Why focus on girls? When I write about girls’ rights the question I hear most is “What about the boys?” This particular knee-jerk, backlash response against girls equality is old but has a long life. It’s wearisome and wastes a lot of time will don’t really have to waste.  No one is suggesting that boys be ignored or hurt. Quite the opposite, as Because I am a Girl: What About The Boys illustrates. The problem is, however, that a boy preference in education, as in other things, hasn’t historically proved to be particularly positive for the other half of humanity, which has an equal right to be educated. Nor has it yielded satisfactory results in terms of national development or international peace and security.  I’d add that the boy preference is significantly bad for boys. The fact that boys are more valued and educated in greater measure is a symptom of larger problems that contribute to slavery, poverty, the spread of disease, and pandemic violence. As USAID put it in a report Education from a Gender Equality Perspective, “Educating females and males produces similar increases in their subsequent earnings and expands future opportunities and choices for both boys and girls. However, educating girls produces many additional socio-economic gains that benefit entire societies.”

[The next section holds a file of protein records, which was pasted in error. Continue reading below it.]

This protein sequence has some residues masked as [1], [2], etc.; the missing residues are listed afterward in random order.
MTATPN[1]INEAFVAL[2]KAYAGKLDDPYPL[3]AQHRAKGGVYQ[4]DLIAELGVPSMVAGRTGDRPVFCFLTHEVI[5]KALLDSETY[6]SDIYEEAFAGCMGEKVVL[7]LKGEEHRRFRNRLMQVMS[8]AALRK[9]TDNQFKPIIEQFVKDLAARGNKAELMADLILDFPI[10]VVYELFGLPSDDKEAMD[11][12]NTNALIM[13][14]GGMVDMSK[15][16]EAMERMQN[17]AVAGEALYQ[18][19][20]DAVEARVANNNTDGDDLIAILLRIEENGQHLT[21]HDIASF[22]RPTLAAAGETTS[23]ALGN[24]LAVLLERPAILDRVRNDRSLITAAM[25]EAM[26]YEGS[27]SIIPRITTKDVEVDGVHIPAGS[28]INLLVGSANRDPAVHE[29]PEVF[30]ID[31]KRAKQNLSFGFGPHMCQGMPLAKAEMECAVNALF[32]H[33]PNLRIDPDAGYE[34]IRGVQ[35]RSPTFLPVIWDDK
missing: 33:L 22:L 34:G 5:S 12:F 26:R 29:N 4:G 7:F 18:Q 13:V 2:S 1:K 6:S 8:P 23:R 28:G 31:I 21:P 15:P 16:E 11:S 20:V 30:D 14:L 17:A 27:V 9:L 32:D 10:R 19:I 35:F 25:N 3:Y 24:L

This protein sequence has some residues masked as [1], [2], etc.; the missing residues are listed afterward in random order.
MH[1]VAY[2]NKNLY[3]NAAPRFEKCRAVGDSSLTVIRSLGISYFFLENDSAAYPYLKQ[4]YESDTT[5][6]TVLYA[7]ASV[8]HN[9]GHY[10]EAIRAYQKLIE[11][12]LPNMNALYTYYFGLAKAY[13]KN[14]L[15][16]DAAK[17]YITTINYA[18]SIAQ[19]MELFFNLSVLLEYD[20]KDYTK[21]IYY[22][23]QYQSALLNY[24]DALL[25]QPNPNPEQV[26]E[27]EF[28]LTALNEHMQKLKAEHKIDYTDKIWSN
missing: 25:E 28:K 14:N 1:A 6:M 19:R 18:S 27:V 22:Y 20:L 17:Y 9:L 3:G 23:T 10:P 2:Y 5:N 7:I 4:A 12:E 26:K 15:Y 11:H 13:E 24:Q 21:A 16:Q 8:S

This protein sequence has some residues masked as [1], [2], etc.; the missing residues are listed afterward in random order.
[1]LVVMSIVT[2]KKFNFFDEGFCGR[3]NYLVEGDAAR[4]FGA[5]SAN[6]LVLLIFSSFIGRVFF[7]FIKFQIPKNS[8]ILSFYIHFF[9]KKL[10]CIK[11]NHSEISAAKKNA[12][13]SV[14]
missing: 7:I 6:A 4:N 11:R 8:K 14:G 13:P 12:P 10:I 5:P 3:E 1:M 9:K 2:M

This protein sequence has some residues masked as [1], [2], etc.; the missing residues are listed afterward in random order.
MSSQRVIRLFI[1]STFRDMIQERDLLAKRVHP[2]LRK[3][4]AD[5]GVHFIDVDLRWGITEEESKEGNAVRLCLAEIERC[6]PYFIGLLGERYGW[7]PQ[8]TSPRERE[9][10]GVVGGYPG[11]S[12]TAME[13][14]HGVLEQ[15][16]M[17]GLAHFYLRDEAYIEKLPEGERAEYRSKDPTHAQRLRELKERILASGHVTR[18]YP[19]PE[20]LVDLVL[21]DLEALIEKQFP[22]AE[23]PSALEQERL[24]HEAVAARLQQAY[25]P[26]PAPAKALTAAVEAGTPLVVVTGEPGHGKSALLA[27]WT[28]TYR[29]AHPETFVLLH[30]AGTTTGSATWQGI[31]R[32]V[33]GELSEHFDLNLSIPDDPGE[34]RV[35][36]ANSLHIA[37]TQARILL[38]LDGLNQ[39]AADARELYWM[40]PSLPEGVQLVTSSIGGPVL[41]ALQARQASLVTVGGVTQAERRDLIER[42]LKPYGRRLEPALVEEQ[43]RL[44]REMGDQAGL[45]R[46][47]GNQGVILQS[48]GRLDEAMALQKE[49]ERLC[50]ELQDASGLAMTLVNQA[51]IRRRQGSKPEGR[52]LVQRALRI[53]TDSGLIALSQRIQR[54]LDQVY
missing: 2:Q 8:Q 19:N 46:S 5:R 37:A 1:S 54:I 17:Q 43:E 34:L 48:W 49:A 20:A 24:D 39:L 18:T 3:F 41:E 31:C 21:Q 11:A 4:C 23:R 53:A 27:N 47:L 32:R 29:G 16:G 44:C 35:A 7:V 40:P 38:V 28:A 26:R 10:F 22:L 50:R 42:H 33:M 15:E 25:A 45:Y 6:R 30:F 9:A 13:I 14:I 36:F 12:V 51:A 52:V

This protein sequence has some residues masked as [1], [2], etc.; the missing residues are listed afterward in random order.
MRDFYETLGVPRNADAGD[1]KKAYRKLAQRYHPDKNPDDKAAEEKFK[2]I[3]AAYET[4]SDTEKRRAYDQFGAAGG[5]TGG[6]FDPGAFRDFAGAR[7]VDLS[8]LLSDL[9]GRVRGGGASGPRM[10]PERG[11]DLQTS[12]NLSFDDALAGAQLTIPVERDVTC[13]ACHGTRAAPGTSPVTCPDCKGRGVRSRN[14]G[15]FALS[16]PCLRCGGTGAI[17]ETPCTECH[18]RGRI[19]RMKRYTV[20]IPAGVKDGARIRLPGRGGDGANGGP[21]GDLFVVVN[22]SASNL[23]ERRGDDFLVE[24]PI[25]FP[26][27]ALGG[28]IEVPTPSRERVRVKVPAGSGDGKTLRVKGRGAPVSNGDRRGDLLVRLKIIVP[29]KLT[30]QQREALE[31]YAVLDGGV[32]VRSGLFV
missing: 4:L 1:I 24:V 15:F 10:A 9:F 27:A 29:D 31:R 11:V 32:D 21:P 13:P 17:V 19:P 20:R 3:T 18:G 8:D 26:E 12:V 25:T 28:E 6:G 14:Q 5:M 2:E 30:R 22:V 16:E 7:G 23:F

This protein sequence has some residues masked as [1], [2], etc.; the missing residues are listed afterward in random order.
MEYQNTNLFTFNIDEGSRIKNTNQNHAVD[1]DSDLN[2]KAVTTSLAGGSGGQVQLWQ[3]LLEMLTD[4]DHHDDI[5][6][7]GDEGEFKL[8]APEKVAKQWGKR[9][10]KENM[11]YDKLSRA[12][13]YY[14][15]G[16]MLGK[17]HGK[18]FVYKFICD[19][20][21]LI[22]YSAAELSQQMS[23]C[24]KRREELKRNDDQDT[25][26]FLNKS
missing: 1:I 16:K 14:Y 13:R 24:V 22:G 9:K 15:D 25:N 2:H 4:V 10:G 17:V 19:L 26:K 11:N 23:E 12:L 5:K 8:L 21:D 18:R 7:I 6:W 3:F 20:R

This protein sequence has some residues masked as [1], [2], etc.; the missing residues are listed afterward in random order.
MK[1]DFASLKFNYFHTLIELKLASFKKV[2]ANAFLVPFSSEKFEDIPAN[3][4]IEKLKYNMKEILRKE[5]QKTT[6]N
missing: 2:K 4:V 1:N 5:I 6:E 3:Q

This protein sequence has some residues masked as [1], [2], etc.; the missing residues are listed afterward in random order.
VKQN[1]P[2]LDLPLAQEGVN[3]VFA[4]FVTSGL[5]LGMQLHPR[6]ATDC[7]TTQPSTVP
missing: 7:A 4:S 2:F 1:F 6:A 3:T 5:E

Educating and empowering girls breaks cycles of generational poverty. Crop yields rise when female farmers are educated. Educated mothers are 50% more likely to seek health care and to immunize their children. And when more girls are educated, HIV rates and malnutrition decline. In addition, educating girls is a security issue. Democracy finds fertile ground where girls are educated and empowered and conditions that cultivate extremism are reduced.